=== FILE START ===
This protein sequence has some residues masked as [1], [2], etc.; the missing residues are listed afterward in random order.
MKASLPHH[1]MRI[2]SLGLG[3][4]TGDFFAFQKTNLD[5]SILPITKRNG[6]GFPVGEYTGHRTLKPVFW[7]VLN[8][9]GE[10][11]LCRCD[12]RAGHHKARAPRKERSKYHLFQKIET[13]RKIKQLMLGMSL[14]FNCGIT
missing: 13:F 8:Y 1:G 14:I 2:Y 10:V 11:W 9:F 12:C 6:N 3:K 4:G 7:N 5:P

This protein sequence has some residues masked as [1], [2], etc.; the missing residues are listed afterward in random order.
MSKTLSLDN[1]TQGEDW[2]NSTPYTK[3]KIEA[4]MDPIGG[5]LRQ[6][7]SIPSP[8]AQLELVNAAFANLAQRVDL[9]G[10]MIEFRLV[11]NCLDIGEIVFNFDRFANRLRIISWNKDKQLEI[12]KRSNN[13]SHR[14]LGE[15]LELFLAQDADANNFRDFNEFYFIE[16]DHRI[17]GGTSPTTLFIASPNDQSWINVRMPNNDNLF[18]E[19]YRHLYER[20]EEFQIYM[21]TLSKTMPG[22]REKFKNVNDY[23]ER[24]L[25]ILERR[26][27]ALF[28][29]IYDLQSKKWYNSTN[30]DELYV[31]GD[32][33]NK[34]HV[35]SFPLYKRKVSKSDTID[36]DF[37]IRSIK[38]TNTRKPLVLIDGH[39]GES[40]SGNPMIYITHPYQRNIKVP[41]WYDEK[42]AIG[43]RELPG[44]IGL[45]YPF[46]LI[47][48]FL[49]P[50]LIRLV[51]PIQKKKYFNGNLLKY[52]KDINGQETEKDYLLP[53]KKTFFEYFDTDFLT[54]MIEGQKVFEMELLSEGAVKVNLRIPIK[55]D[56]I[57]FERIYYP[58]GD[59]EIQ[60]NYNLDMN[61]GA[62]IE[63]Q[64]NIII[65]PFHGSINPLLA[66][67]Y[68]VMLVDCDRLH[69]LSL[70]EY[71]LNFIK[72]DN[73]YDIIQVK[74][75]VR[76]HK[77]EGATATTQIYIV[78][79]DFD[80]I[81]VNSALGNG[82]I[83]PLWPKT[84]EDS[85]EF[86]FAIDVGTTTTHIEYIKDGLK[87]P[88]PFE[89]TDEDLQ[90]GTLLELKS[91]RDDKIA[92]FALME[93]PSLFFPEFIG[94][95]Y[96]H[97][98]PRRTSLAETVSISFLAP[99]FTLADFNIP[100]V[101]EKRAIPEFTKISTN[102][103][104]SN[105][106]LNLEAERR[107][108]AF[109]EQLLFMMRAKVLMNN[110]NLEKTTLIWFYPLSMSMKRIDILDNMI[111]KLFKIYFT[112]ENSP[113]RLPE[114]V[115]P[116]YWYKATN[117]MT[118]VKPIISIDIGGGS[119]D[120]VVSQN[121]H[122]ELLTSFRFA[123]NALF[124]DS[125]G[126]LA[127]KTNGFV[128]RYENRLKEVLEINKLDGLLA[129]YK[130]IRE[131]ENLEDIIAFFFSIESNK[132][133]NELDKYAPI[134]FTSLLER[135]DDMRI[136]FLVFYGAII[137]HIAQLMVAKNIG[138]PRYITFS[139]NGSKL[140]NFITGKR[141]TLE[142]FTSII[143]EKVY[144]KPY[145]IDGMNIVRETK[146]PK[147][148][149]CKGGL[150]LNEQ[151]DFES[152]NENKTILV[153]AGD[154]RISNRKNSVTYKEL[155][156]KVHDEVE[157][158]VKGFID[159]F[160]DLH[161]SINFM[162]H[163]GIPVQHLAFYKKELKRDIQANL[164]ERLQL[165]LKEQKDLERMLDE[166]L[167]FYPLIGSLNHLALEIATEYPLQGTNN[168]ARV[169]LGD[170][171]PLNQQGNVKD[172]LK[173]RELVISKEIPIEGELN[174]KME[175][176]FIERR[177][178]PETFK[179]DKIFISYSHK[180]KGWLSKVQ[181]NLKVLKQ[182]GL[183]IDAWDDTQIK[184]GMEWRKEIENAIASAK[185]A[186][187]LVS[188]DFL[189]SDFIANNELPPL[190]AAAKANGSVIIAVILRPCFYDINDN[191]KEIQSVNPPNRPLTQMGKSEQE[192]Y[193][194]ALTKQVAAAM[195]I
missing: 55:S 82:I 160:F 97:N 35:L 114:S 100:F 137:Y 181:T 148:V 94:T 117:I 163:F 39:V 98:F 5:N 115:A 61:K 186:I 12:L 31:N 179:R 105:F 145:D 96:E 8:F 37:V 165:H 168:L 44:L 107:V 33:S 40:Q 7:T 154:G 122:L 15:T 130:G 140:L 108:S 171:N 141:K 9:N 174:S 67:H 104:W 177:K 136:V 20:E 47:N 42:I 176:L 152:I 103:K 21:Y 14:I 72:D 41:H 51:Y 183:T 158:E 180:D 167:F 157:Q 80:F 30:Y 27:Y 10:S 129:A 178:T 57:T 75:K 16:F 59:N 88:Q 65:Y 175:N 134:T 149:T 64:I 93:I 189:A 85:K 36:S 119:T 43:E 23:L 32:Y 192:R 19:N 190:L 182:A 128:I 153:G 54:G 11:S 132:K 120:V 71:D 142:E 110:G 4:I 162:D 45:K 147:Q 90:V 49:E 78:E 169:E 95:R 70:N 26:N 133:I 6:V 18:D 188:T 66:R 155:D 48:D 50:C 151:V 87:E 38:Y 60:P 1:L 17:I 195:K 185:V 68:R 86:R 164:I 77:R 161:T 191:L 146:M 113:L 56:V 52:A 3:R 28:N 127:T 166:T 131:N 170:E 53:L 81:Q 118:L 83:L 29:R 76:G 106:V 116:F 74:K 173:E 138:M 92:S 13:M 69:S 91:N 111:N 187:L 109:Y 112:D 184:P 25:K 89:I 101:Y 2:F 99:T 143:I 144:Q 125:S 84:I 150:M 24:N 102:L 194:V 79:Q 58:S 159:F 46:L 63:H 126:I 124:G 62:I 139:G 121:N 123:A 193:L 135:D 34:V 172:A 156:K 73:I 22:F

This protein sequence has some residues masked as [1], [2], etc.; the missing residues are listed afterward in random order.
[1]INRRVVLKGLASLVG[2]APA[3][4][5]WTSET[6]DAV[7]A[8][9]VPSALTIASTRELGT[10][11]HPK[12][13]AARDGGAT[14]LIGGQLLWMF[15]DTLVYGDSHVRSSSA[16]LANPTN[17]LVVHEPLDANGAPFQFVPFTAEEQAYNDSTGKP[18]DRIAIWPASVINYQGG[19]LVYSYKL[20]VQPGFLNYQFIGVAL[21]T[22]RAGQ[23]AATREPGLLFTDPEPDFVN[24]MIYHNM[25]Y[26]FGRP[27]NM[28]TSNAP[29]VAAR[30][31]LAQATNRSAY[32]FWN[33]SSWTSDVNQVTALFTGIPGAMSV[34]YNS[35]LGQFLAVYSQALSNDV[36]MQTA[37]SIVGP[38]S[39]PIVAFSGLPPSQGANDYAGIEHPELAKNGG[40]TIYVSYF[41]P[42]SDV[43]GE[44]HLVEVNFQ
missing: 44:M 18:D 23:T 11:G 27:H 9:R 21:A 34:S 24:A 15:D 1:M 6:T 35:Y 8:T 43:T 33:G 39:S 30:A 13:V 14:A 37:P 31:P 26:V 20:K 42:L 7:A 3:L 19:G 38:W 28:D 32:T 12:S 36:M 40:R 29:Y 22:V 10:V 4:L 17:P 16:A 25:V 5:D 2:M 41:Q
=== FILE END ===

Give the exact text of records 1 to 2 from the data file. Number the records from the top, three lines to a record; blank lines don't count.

This protein sequence has some residues masked as [1], [2], etc.; the missing residues are listed afterward in random order.
MKASLPHH[1]MRI[2]SLGLG[3][4]TGDFFAFQKTNLD[5]SILPITKRNG[6]GFPVGEYTGHRTLKPVFW[7]VLN[8][9]GE[10][11]LCRCD[12]RAGHHKARAPRKERSKYHLFQKIET[13]RKIKQLMLGMSL[14]FNCGIT
missing: 13:F 8:Y 1:G 14:I 2:Y 10:V 11:W 9:F 12:C 6:N 3:K 4:G 7:N 5:P

This protein sequence has some residues masked as [1], [2], etc.; the missing residues are listed afterward in random order.
MSKTLSLDN[1]TQGEDW[2]NSTPYTK[3]KIEA[4]MDPIGG[5]LRQ[6][7]SIPSP[8]AQLELVNAAFANLAQRVDL[9]G[10]MIEFRLV[11]NCLDIGEIVFNFDRFANRLRIISWNKDKQLEI[12]KRSNN[13]SHR[14]LGE[15]LELFLAQDADANNFRDFNEFYFIE[16]DHRI[17]GGTSPTTLFIASPNDQSWINVRMPNNDNLF[18]E[19]YRHLYER[20]EEFQIYM[21]TLSKTMPG[22]REKFKNVNDY[23]ER[24]L[25]ILERR[26][27]ALF[28][29]IYDLQSKKWYNSTN[30]DELYV[31]GD[32][33]NK[34]HV[35]SFPLYKRKVSKSDTID[36]DF[37]IRSIK[38]TNTRKPLVLIDGH[39]GES[40]SGNPMIYITHPYQRNIKVP[41]WYDEK[42]AIG[43]RELPG[44]IGL[45]YPF[46]LI[47][48]FL[49]P[50]LIRLV[51]PIQKKKYFNGNLLKY[52]KDINGQETEKDYLLP[53]KKTFFEYFDTDFLT[54]MIEGQKVFEMELLSEGAVKVNLRIPIK[55]D[56]I[57]FERIYYP[58]GD[59]EIQ[60]NYNLDMN[61]GA[62]IE[63]Q[64]NIII[65]PFHGSINPLLA[66][67]Y[68]VMLVDCDRLH[69]LSL[70]EY[71]LNFIK[72]DN[73]YDIIQVK[74][75]VR[76]HK[77]EGATATTQIYIV[78][79]DFD[80]I[81]VNSALGNG[82]I[83]PLWPKT[84]EDS[85]EF[86]FAIDVGTTTTHIEYIKDGLK[87]P[88]PFE[89]TDEDLQ[90]GTLLELKS[91]RDDKIA[92]FALME[93]PSLFFPEFIG[94][95]Y[96]H[97][98]PRRTSLAETVSISFLAP[99]FTLADFNIP[100]V[101]EKRAIPEFTKISTN[102][103][104]SN[105][106]LNLEAERR[107][108]AF[109]EQLLFMMRAKVLMNN[110]NLEKTTLIWFYPLSMSMKRIDILDNMI[111]KLFKIYFT[112]ENSP[113]RLPE[114]V[115]P[116]YWYKATN[117]MT[118]VKPIISIDIGGGS[119]D[120]VVSQN[121]H[122]ELLTSFRFA[123]NALF[124]DS[125]G[126]LA[127]KTNGFV[128]RYENRLKEVLEINKLDGLLA[129]YK[130]IRE[131]ENLEDIIAFFFSIESNK[132][133]NELDKYAPI[134]FTSLLER[135]DDMRI[136]FLVFYGAII[137]HIAQLMVAKNIG[138]PRYITFS[139]NGSKL[140]NFITGKR[141]TLE[142]FTSII[143]EKVY[144]KPY[145]IDGMNIVRETK[146]PK[147][148][149]CKGGL[150]LNEQ[151]DFES[152]NENKTILV[153]AGD[154]RISNRKNSVTYKEL[155][156]KVHDEVE[157][158]VKGFID[159]F[160]DLH[161]SINFM[162]H[163]GIPVQHLAFYKKELKRDIQANL[164]ERLQL[165]LKEQKDLERMLDE[166]L[167]FYPLIGSLNHLALEIATEYPLQGTNN[168]ARV[169]LGD[170][171]PLNQQGNVKD[172]LK[173]RELVISKEIPIEGELN[174]KME[175][176]FIERR[177][178]PETFK[179]DKIFISYSHK[180]KGWLSKVQ[181]NLKVLKQ[182]GL[183]IDAWDDTQIK[184]GMEWRKEIENAIASAK[185]A[186][187]LVS[188]DFL[189]SDFIANNELPPL[190]AAAKANGSVIIAVILRPCFYDINDN[191]KEIQSVNPPNRPLTQMGKSEQE[192]Y[193][194]ALTKQVAAAM[195]I
missing: 55:S 82:I 160:F 97:N 35:L 114:S 100:F 137:Y 181:T 148:V 94:T 117:I 163:F 39:V 98:F 5:N 115:A 61:K 186:I 12:L 31:N 179:R 105:F 145:D 96:E 8:F 37:V 165:H 168:L 44:L 107:V 33:S 40:Q 7:T 154:G 122:L 15:T 130:G 140:L 108:S 171:N 141:K 9:N 174:S 67:H 104:W 177:K 136:V 20:E 47:N 42:I 176:L 152:I 103:K 21:Y 14:I 72:D 41:H 51:Y 183:T 158:E 180:D 167:F 157:Q 80:F 30:Y 27:Y 10:S 129:A 178:T 57:T 75:K 16:F 59:N 88:Q 65:Y 175:N 134:T 149:T 64:I 93:I 189:A 85:K 36:S 119:T 43:E 23:L 32:Y 192:R 19:N 190:L 182:A 128:I 153:G 54:G 11:S 132:K 120:V 71:D 142:E 110:G 4:I 162:D 45:K 147:Q 90:V 49:E 78:E 169:E 95:R 70:N 26:N 133:I 6:V 18:D 188:T 66:R 155:D 48:D 50:C 151:V 87:E 38:Y 60:P 1:L 17:I 195:K 185:V 68:R 86:R 164:I 77:R 161:T 191:L 146:M 113:L 56:V 52:A 3:R 28:N 127:T 166:T 131:N 170:E 53:L 81:Q 118:L 83:L 29:R 76:G 106:V 116:F 74:K 173:E 138:M 92:S 13:M 69:S 91:N 111:N 187:L 109:Y 112:D 184:P 25:K 89:I 101:Y 2:F 99:T 143:I 144:Q 125:S 84:I 150:M 24:N 102:L 194:V 79:Q 58:S 159:F 46:L 63:H 126:I 124:G 62:I 139:G 121:N 123:A 193:L 135:D 34:V 172:A 156:K 73:I 22:F